Louis I Kahn's Trenton Jewish Community Centre By Susan G Solomon. Princeton Architectural Press, 2000. 200pp. £14.95
The Trenton Bath House (1955) was where Kahn, as he put it, 'discovered himself '. This tiny, early project was where so many of what now seem like classic Kahnian themes were explored for the first time.With its four interlocking square pavilions under floating pyramidal roofs, this seminal building clearly illustrates ideas of served and servant spaces, and shows how the use of defined volumes and spatial hierarchies liberated Kahn from the dogma of the free plan. But, apart from interpretations of its iconic plan, the bath house is one of those projects about which we know very little.
Susan Solomon looks at the Jewish Community Centre project, of which the bath house was a part, from a Jewish perspective, giving us a richer insight. The mid 50s saw the growth of prosperity in the Jewish community; welfare projects changed from meeting basic physical and spiritual needs for a new ÚmigrÚ inner city population, to maintaining Jewish identity, an identity which was beginning to be subsumed by the American suburban culture.
The Jewish Community Centre was a secular place where the whole family could come to relax, play sport and socialise - a place where you could be both Jewish and American.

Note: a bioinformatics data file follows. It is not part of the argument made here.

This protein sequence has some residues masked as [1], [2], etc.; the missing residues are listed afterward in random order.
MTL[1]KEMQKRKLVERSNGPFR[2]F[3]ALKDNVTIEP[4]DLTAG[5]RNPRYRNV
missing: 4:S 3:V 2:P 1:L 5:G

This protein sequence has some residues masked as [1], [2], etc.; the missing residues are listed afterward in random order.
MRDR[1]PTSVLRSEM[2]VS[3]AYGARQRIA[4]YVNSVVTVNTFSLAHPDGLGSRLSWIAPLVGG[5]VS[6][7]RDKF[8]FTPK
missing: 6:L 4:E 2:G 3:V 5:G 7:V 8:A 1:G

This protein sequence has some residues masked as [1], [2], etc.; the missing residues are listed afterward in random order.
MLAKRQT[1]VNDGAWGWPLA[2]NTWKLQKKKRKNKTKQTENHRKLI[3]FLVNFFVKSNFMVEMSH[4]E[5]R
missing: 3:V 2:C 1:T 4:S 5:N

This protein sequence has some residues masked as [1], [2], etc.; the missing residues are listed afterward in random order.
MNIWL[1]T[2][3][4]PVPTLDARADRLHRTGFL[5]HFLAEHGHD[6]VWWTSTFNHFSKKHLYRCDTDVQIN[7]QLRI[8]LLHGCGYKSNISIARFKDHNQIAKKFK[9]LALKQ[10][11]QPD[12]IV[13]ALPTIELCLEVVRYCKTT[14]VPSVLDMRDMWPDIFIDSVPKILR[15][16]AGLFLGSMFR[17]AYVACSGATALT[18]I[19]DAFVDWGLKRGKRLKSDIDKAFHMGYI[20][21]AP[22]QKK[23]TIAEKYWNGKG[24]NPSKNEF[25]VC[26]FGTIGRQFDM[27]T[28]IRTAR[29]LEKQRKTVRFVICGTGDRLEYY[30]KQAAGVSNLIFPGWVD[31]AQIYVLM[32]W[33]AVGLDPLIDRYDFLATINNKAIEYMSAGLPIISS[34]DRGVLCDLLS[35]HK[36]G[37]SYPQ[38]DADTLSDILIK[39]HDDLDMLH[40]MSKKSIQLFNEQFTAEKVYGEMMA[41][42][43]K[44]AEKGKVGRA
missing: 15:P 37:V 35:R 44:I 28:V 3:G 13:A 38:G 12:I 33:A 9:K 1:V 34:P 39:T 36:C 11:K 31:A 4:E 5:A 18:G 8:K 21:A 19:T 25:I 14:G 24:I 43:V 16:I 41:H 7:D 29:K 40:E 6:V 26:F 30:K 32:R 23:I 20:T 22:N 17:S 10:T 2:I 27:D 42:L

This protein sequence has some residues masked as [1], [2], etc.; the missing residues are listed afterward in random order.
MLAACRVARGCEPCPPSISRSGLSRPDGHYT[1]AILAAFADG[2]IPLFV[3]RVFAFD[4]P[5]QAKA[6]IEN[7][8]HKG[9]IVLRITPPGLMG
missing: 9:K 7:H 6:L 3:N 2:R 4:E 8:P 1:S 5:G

The commission was a complex one.
Kahn's dealings with the inexperienced committee client were obviously fraught with difficulties, and eventually, after changing budgets and briefs which led to four scheme proposals in two years, Kahn resigned from the project.
The community centre comprised three built elements within a landscaped site. The bath house and swimming pool were built first - very quickly and cheaply - to establish the centre; it was immediately successful and well used. The second project, the main community building, is widely known even though unbuilt; the book shows how the scheme developed from its Buckminster Fuller-like beginnings to Kahn's own, hierarchical style.
But perhaps the most interesting project is the Day Camp. This was built in 1957, but not published (presumably at Kahn's wish) until after his death and is still little known. The camp was a collection of four Sol LeWitt-type open pavilions, seemingly randomly placed within a circular clearing in the trees. Like the bath house, it used cheap materials, but in this case the construction was more experimental - terracotta flue tiles used as permanent shuttering for the concrete columns.
Unusually for Kahn, the detail failed: the tiles disintegrated and the camp became a living ruin within a couple of years. However, in terms of the planning, the contrast between the pavilions' inter-relationships and the static platonic form of the circle established a new dynamism that is apparent in his later work.
The book is thorough, but more importance is given to searching through dusty boxes of community centre meeting minutes than asking (let alone answering) key questions. Judging by the one rather forlorn contemporary photograph, the bath house is not in a good state of repair, suggesting that it is now neither loved nor well used (see also AJ 8.4.97).What does this say about the suburban Jewish community today?
The constant thread through the book is Kahn's sense of humanity. He was an unaffiliated non-practising Jew; his shelter projects (he helped with the housing crisis in newly formed Israel in 1946), and the religious quality of the bath house, show just where his faith lay.
Sarah Jackson is an architect in London